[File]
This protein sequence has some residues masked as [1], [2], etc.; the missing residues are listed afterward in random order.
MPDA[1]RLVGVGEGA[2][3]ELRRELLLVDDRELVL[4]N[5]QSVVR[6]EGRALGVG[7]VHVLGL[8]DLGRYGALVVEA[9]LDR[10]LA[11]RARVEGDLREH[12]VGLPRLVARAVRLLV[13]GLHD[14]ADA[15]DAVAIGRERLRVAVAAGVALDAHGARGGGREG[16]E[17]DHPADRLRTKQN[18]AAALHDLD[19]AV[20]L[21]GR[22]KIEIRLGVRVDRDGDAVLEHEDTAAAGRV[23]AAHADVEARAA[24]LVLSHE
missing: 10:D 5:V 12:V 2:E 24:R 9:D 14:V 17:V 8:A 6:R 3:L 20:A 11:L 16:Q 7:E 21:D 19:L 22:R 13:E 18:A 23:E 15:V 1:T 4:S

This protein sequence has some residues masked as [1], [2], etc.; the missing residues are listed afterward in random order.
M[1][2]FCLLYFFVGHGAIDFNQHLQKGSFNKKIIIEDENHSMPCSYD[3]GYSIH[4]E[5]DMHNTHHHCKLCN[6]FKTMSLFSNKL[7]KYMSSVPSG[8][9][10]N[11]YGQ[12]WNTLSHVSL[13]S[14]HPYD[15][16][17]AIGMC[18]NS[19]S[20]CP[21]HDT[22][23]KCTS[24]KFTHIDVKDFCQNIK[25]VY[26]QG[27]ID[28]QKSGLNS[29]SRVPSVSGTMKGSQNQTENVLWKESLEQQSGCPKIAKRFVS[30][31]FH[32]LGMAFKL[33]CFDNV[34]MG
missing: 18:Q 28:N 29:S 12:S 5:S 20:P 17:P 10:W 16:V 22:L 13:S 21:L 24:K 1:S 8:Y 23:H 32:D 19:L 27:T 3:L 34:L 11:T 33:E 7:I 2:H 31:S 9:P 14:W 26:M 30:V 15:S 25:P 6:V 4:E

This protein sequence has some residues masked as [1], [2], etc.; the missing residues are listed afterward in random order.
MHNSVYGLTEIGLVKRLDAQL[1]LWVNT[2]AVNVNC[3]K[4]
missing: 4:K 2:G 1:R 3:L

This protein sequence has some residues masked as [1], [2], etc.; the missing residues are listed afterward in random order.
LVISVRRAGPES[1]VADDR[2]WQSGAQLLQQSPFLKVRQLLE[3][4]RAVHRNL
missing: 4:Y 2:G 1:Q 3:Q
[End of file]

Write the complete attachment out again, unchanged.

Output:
This protein sequence has some residues masked as [1], [2], etc.; the missing residues are listed afterward in random order.
MPDA[1]RLVGVGEGA[2][3]ELRRELLLVDDRELVL[4]N[5]QSVVR[6]EGRALGVG[7]VHVLGL[8]DLGRYGALVVEA[9]LDR[10]LA[11]RARVEGDLREH[12]VGLPRLVARAVRLLV[13]GLHD[14]ADA[15]DAVAIGRERLRVAVAAGVALDAHGARGGGREG[16]E[17]DHPADRLRTKQN[18]AAALHDLD[19]AV[20]L[21]GR[22]KIEIRLGVRVDRDGDAVLEHEDTAAAGRV[23]AAHADVEARAA[24]LVLSHE
missing: 10:D 5:V 12:V 2:E 24:R 9:D 14:V 17:V 8:A 6:R 3:L 20:A 11:L 16:Q 7:E 21:D 19:L 22:R 13:E 18:A 23:E 15:V 1:T 4:S

This protein sequence has some residues masked as [1], [2], etc.; the missing residues are listed afterward in random order.
M[1][2]FCLLYFFVGHGAIDFNQHLQKGSFNKKIIIEDENHSMPCSYD[3]GYSIH[4]E[5]DMHNTHHHCKLCN[6]FKTMSLFSNKL[7]KYMSSVPSG[8][9][10]N[11]YGQ[12]WNTLSHVSL[13]S[14]HPYD[15][16][17]AIGMC[18]NS[19]S[20]CP[21]HDT[22][23]KCTS[24]KFTHIDVKDFCQNIK[25]VY[26]QG[27]ID[28]QKSGLNS[29]SRVPSVSGTMKGSQNQTENVLWKESLEQQSGCPKIAKRFVS[30][31]FH[32]LGMAFKL[33]CFDNV[34]MG
missing: 18:Q 28:N 29:S 12:S 5:S 20:P 17:P 10:W 16:V 22:L 13:S 21:L 24:K 1:S 8:Y 23:H 32:D 19:L 27:T 3:L 34:L 11:T 33:E 7:I 2:H 31:S 9:P 14:W 26:M 30:V 15:S 25:P 6:V 4:E

This protein sequence has some residues masked as [1], [2], etc.; the missing residues are listed afterward in random order.
MHNSVYGLTEIGLVKRLDAQL[1]LWVNT[2]AVNVNC[3]K[4]
missing: 4:K 2:G 1:R 3:L

This protein sequence has some residues masked as [1], [2], etc.; the missing residues are listed afterward in random order.
LVISVRRAGPES[1]VADDR[2]WQSGAQLLQQSPFLKVRQLLE[3][4]RAVHRNL
missing: 4:Y 2:G 1:Q 3:Q